Iran has been living under US and EU sanctions for over four decades now. Over time, foreign food left the country, with the Danish and Dutch milk, English teas and cereals, coffee, and Swiss chocolate familiar to Iranians in the past having disappeared from store shelves. But there was no famine, as Iranian farmers did their best, baked bread, and bought rice from China.
During this period, three generations of Iranians have learned to live in isolation from the progressive world. Nevertheless, the restrictions imposed on the country at the initiative of the United States introduced a number of destabilizing aspects into everyday life, which are periodically used by Iran’s opponents to intensify protests in the country and undermine the internal socio-political situation.
According to regional media reports, since the beginning of May there has been a wave of protests in Iran, largely due to a decision by the country’s authorities to cancel subsidies for imported wheat. This led to a 300% increase in the cost of flour-based foodstuffs. The government has also increased the prices of some basic commodities such as vegetable oil and dairy products. The situation was aggravated by a spike in demand: after the authorities announced price adjustment measures, the population, fearing an even greater rise in prices, rushed to buy food for future use.
On May 15, at a meeting with officials in charge of the country’s economy, Iranian President Ebrahim Raisi promised that general food subsidies would be replaced by money for those Iranians who meet certain requirements. Vice President Mohammad Mokhber said prices for vegetable oil, chicken, and eggs “will be settled in the coming days.” On the cost of bread, Mokhber said “violations are unacceptable under any circumstances” and the presidential administration has not made any decisions regarding prices, subsidies, and sales. According to the vice president, the cost of bread should not have changed, and since this occurred, it was a violation of the law.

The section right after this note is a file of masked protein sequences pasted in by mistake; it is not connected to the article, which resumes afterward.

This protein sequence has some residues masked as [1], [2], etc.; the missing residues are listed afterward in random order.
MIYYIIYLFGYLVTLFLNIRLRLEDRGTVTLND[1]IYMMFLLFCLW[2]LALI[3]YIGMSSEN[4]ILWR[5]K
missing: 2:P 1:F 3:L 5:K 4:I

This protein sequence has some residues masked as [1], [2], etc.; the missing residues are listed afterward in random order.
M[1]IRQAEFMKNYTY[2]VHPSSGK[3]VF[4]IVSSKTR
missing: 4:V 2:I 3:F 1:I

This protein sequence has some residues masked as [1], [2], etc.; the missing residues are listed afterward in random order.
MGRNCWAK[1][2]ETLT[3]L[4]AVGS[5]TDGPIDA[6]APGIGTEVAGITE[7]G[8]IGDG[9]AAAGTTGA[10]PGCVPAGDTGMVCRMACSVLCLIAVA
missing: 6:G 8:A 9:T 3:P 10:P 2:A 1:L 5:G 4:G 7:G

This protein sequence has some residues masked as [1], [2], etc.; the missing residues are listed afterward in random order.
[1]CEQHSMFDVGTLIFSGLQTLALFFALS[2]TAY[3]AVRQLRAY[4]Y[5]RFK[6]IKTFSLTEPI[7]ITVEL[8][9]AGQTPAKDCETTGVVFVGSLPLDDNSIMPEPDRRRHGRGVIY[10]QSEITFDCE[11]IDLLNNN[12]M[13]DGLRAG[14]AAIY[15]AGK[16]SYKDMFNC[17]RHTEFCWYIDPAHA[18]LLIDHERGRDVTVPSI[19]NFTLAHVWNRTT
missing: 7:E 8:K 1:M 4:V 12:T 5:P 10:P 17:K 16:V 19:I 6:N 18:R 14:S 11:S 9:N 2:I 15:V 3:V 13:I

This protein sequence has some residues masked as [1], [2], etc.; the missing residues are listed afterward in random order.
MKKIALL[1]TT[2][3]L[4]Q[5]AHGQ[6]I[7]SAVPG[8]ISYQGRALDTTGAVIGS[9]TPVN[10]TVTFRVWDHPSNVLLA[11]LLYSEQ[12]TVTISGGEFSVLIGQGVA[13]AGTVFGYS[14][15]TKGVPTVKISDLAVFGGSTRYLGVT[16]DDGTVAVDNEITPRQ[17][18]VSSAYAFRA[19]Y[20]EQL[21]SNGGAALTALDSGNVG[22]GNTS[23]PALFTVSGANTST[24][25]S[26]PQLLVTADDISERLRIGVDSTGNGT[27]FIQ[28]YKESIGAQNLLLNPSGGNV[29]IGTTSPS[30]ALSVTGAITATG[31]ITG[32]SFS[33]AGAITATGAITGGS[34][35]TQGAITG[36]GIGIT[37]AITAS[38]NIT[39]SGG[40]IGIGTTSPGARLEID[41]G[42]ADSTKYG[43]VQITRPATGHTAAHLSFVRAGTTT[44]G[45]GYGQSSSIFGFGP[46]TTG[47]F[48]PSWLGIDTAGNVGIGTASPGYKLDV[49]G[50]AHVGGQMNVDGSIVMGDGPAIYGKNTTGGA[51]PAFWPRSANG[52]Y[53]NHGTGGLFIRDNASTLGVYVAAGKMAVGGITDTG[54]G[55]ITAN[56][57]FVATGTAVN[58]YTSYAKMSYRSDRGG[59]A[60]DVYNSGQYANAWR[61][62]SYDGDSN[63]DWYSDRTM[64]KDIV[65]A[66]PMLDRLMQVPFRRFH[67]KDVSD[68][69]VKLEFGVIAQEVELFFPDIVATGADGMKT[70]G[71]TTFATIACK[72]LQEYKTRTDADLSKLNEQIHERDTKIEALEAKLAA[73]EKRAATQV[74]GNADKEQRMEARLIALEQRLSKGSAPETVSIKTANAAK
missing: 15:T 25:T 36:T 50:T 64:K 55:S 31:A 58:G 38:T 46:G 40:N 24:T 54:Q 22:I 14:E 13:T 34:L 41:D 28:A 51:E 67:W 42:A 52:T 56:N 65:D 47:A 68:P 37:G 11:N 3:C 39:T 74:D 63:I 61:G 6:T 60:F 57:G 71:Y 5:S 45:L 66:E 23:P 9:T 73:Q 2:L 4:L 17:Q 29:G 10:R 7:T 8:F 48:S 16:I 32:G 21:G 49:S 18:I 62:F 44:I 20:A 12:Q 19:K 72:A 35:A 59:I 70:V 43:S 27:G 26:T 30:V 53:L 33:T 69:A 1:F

Yet, the assurances about lowering the prices by the president’s administration did not calm citizens, and were used by opponents of the current regime, constantly fueled from abroad. A network of “foreign spies” operating in the country, dozens of whom have been arrested in recent years, has been repeatedly reported on by Iran’s security forces. The arrest of dozens of such persons working in state bodies was announced last August by Iran’s intelligence minister.
As for the latest protests, one popular [social media] account published photos from demonstrations in Tehran with the faces of the protesters blurred to protect them from persecution. Similar incidences have already flared up in Iran in recent years: in 2017, 2019, and 2021. Under the influence of “external coordinators,” socio-economic slogans quickly turned into calls for the dismantling of the current political system. The current manifestation is no exception. Videos that appeared on social networks show that demonstrators in some regions of the country began to oppose the supreme leader, Ayatollah Ali Khamenei, and the concept of Wilayat al-faqih, which implies the extension of his powers to all public and social areas: government, judiciary, collection of state taxes, and international politics.